Abderrahmane Sissako was in attendance and I wish I could have stayed to hear the Q&A but had an appointment to keep. In gist, however, he was grateful for the film being shown at the festival and hopes audiences will intuit that Africa's lament might all too soon be inherited by the West.

Continuing with the welcome and palpable sociality of the festival, I joined several members of my on-line film "fraternity" at The Ethiopian House for dinner. It was simply wonderful to meet the likes of Darren Hughes of Long Pauses, Doug Cummings from Film Journey, Girish Shambu from Girish, Rob Davis from Paste Magazine, fellow Twitchmate Jason (aka Opus) and several others as we discussed/argued film and tore spongey bread to sop up spicy chicken. I could have spent hours getting to know each and every one of them better but festival itineraries are demanding and I rushed off to save space in line for those of us attending the Midnight Madness screening of Bong Joon-Ho's Gwoemul/The Host.

The audience that SF Indiefest programmer Bruce Fletcher is cultivating in San Francisco is way-developed in Toronto where the huge Ryerson theater, seating over 1200, was enthusiastically packed by a voiciferous audience screaming for spectacle. The Host did not disappoint. It delivers state-of-the-art special effects, quirky humor, and satirical commentary on industry and government. From its thrillingly early reveal of the monster we have all come to see dangling from a bridge, the monster then dives into the water and approaches the riverside where it wreaks havoc and destruction among families picnicing on the river's shores. The Host then enthusiastically explores the childhood fantasies of director Joon-Ho who grew up among the banks of the Han river, fascinated with the Scottish legends of the Loch Ness monster, and imaginatively transposing them to his home terrain. To his credit, Joon-Ho stayed up with the rest of us to answer questions after the screening. By the time I caught the "Vomit Comet" to Mack's home it was nearly 4:00 in the morning. Midnight Madness at TIFF is not for the faint of heart. But The Host was worth being rained on while waiting in line and every exhausted step home!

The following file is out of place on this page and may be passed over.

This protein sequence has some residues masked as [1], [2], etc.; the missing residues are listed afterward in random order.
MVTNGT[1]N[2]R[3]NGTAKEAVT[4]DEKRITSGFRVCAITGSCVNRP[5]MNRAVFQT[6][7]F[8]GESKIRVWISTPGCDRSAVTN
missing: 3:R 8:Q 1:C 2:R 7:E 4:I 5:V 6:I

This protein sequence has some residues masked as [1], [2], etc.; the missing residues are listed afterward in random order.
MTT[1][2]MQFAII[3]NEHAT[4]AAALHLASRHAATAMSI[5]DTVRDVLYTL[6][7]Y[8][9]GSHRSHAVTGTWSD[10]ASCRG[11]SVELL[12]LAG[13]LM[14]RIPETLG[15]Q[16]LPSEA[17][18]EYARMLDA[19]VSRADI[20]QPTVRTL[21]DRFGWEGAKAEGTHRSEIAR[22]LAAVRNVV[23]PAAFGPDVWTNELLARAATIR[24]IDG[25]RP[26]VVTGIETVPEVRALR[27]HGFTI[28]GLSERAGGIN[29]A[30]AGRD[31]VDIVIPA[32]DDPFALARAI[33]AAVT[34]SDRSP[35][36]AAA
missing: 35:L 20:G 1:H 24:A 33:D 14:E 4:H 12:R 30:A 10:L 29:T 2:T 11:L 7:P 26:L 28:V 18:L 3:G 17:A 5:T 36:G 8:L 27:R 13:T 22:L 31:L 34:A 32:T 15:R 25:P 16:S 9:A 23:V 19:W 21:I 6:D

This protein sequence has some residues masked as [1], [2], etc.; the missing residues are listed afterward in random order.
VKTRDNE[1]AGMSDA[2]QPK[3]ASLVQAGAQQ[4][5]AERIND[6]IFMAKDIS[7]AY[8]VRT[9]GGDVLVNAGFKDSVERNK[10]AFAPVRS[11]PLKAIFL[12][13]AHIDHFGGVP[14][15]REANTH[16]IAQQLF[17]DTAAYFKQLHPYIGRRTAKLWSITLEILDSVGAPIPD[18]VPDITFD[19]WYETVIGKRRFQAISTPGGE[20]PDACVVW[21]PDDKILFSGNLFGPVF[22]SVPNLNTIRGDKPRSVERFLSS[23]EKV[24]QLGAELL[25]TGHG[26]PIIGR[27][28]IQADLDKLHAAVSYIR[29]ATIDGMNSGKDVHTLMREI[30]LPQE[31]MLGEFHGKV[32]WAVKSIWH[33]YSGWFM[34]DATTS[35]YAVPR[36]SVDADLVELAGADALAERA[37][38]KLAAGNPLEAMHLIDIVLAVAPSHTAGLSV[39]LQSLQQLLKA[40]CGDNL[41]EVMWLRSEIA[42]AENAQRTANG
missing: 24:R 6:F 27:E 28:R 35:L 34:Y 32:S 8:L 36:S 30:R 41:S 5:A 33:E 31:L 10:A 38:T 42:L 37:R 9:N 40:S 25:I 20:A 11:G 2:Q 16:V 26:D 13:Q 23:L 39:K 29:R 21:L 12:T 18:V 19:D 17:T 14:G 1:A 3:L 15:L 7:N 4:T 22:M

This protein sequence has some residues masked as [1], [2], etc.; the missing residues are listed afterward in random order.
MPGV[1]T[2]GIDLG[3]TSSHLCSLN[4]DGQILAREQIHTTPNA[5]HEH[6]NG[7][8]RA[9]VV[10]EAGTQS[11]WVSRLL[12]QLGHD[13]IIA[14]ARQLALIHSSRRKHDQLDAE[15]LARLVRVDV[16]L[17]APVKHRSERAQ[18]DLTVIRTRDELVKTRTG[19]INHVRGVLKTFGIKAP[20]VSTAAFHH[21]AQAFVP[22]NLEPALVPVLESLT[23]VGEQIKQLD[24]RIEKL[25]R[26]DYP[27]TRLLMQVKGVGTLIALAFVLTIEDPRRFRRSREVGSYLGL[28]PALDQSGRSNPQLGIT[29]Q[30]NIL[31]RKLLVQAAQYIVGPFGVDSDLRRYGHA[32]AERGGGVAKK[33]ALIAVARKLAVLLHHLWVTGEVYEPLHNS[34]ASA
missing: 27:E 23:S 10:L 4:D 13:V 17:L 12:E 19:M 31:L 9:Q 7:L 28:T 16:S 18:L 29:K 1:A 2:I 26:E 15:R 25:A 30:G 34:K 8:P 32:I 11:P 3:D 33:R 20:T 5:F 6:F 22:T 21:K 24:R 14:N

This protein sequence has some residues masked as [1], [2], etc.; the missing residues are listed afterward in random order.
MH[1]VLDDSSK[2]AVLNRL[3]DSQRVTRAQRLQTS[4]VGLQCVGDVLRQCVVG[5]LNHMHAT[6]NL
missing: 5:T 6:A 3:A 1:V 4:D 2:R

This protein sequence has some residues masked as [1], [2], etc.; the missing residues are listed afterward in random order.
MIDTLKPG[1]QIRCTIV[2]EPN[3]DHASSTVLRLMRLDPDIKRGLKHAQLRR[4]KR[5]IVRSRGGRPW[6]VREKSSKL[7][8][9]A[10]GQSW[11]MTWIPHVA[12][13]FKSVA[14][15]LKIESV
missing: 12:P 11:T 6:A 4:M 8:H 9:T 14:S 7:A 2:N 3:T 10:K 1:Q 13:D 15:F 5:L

09/11/06 UPDATE: Although it was exciting to have Joon-ho on stage to field questions from his enthusiastic Ryerson audience, the interaction was somewhat marred by a translator whose halting translations proved more difficult to understand than Joon-ho's Korean. For example, I could clearly understand that he was talking about the Loch Ness Monster--he named it as such--but she interpreted it as the "Nessie Monster." The Nessie Monster?! Huh? After the clear and articulate translations of Kore-eda's comments at the screening of Hana, the translations of Joon-ho's comments reminded me that it's a real catch-as-catch-can when it comes to these public Q&A sessions with foreign directors. I really wish they would have found someone more fluent in English to maximize the discussion because I don't really feel we were given the best of what Bong Joon-ho had to say.

Notwithstanding, Joon-ho was asked how San Francisco's Orphanage (who did the effects for Hellboy) became involved in the project and why they were chosen to achieve the creature design for The Host? The Orphanage was only one of three visual effects companies involved in the project (I couldn't understand the translator with regard to the other two) Three countries were involved in the modeling and computer graphics--America, Australia, New Zealand and, though by Hollywood standards, the budget was small; by Korean standards it was huge. The budget determined the choice of studios, with SF's Orphanage taking about half of the budget for their effects.